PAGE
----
I don’t think I did enough justice to the subject in my last post. I realized, previous post was not substantial in its truest sense. Paris Climate Change Agreement has been chronicled as one of the biggest commitment and pledge on an international level. And, I passed a judgement in my previous post without rendering any solution. Hence, we shall talk some more about the same as we are responsible citizens of our respective countries. Climate change affects us all equally, so let’s just all come together and work hard to make it sustainable for our healthier selves as well as future generations to come. Following are the products of my mind wobbling for two days straight. We can call it “Action Plan.”
- In order for the Paris Agreement to keep the warming of the world below the 1.5 degree Celsius target governments must commit to reducing CO2 emissions “in accordance with best available science.”
- They must commit to halt the burning of fossil fuels, which have already formed a toxic “blanket” around the earth – they must “leave it in the ground.” They must embark upon a renewable energy revolution now. Transition must occur from fossil fuels to renewables. The transition to renewable energy is urgent and necessary; and it is already bringing great economic benefit across the world. Renewables will produce more power than coal within 15 years.
- If solar’s current rate of growth continues, its output could match world power demand in just 18 years’ time. Big banks are investing heavily in solar. Thus, we can expect solar get bigger in times to come.
- Oil and gas are currently the cheapest they have been for many years and this is a dangerous incentive for energy corporations.
- A critical point is that while the world’s governments have signed on the dotted line, the world’s companies have not. As long as fossil fuel energy is cheaper than renewables, oil gas and coal will be dispensed by the energy companies and burned by us all in vast quantities.
- Extreme weather events: There have been 6,457 floods, storms, heat waves, droughts and other weather-related disasters, claiming the lives of 606,000 people, an average of some 30,000 per year, with an additional 4.1 billion people injured, left homeless or in need of emergency assistance.This is the acceleration of the climate crisis.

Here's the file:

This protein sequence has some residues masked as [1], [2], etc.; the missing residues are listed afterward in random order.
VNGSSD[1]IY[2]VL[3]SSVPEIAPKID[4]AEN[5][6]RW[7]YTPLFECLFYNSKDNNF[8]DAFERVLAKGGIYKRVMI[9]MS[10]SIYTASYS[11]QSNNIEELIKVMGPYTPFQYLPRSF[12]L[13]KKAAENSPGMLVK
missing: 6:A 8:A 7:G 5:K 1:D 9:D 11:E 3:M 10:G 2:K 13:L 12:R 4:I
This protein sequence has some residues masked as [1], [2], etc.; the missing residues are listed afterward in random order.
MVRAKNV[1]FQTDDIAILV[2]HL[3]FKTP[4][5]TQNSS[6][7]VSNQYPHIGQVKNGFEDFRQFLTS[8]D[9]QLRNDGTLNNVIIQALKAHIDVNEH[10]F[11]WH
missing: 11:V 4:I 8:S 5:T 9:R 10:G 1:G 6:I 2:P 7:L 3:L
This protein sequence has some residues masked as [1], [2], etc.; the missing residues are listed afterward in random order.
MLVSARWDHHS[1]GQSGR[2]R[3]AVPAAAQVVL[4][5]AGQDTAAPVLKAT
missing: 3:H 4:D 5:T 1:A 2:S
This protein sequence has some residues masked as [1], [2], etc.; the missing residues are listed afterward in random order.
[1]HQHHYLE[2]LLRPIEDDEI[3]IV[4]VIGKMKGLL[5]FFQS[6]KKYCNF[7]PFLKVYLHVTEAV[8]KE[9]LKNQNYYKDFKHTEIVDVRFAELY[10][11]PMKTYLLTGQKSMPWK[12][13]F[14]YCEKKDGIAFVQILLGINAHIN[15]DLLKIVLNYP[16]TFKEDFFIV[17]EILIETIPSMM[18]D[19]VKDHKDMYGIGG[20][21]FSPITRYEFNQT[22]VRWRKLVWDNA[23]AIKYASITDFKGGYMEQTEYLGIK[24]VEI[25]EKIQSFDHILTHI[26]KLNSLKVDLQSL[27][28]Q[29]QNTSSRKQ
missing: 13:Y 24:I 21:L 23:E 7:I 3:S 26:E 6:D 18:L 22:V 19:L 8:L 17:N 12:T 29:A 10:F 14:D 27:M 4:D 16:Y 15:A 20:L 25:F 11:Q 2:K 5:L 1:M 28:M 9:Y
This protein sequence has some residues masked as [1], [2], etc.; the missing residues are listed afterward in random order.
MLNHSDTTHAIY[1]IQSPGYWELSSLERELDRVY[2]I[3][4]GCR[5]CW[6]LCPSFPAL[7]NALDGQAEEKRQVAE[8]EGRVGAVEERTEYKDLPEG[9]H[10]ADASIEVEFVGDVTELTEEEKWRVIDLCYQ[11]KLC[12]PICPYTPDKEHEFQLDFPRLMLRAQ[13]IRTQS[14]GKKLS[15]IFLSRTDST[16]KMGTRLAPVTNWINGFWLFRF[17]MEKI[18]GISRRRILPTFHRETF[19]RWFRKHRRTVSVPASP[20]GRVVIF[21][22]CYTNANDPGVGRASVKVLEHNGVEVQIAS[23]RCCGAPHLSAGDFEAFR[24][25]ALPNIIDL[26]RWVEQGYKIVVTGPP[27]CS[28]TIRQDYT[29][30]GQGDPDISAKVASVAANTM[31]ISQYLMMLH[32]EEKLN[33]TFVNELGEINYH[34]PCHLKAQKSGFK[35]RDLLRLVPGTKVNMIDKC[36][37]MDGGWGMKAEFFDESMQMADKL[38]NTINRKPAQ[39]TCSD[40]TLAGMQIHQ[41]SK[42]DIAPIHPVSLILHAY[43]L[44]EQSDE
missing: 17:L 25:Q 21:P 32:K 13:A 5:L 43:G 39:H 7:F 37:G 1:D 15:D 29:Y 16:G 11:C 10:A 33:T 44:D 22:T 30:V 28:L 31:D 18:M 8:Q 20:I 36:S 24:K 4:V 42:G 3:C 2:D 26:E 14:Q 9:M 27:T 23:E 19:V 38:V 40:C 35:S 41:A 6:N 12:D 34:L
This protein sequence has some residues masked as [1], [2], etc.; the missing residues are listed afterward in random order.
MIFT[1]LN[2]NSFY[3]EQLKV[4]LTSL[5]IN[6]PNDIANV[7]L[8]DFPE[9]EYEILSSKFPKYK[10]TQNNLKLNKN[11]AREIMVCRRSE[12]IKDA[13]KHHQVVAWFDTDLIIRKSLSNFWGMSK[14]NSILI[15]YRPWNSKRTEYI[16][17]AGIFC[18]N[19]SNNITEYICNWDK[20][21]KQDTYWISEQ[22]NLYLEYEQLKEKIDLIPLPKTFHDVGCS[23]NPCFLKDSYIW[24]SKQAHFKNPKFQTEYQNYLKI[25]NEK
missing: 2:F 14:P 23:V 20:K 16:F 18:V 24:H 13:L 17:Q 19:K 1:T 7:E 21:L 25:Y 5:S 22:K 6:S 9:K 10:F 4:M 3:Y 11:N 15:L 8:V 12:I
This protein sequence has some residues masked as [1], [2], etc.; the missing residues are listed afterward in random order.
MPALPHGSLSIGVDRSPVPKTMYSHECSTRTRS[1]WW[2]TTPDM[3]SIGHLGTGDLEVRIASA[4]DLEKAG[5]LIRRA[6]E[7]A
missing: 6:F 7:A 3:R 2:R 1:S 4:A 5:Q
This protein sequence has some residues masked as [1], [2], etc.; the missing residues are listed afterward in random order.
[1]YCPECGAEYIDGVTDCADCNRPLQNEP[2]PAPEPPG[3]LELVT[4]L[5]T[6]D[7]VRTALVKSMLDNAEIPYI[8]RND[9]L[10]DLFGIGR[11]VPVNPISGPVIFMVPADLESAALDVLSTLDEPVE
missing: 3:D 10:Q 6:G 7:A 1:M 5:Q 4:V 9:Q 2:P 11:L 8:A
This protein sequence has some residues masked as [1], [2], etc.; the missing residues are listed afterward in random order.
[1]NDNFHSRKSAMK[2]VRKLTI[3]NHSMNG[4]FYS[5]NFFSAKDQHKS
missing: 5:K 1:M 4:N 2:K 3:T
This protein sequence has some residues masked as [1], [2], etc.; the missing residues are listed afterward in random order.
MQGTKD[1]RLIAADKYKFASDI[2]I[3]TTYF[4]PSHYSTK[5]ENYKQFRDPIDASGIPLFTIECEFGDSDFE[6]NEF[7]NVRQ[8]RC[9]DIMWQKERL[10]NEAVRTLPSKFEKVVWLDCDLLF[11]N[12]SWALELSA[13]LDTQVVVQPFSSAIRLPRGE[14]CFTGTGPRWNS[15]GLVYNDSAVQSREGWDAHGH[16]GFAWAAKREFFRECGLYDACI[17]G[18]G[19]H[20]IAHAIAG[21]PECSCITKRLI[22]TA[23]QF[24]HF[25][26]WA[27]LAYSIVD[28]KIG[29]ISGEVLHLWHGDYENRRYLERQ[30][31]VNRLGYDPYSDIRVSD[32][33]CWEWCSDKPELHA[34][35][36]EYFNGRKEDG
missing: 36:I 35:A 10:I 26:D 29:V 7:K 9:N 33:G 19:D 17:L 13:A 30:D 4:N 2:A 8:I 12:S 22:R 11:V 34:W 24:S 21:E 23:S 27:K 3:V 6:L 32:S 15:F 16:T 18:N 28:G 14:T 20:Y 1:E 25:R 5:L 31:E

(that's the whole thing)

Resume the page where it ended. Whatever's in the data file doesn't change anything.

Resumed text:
- In order to preserve the planet and combat climate change, we must preserve the forests – between now and 2020 alone.
- We must also restore degraded and deforested land to purpose. There are 2 billion hectares of degraded and deforested land across the world with potential for restoration. Restoration of degraded and deforested lands is not simply about planting trees.
- Restored land can be put to a mosaic of uses such as agriculture, protected wildlife reserves, ecological corridors, regenerated forests, managed plantations, agroforestry systems and river or lakeside plantings to protect waterways.
- Aboriginal peoples outperform every other owner, public or private entities on forest conservation.
- It has long been established that women are disproportionately affected by climate change, especially in poorer countries. They are often most responsible for food production, household water supply and energy for heating and cooking – activities which will be seriously impacted by climate change. Yet women are often underrepresented or excluded from decision-making.
- We cannot combat climate change without involving all stakeholders, including women and indigenous people, and their rights should have been at the heart of the Paris Agreement.
- The Agreement provides $100 bn in financing to compensate poorer countries’ for ‘loss and damage,’ mitigation and adaptation. But this is a drop in the ocean, to put it mildly. Much more financing is needed to ensure that low lying and developing countries don’t pay the price for decades of reckless gas guzzling, coal burning and emissions by the richest countries.
To hold “the increase in the global average temperature to well below 2 °C above pre-industrial levels” is a mockery. Much as I applaud the historic diplomatic achievements the agreement represents, the treaty contains fatal flaws that threaten us and the planet. This is the most important treaty the world has ever known; world leaders should have come away with an agreement that is bold and ambitious enough to save us from climate catastrophe. As the climate demonstrators at COP21 called out, as they assembled peacefully in the conference halls and Paris streets, as was written large on the signs they carried aloft: it is “1.5 to stay alive.”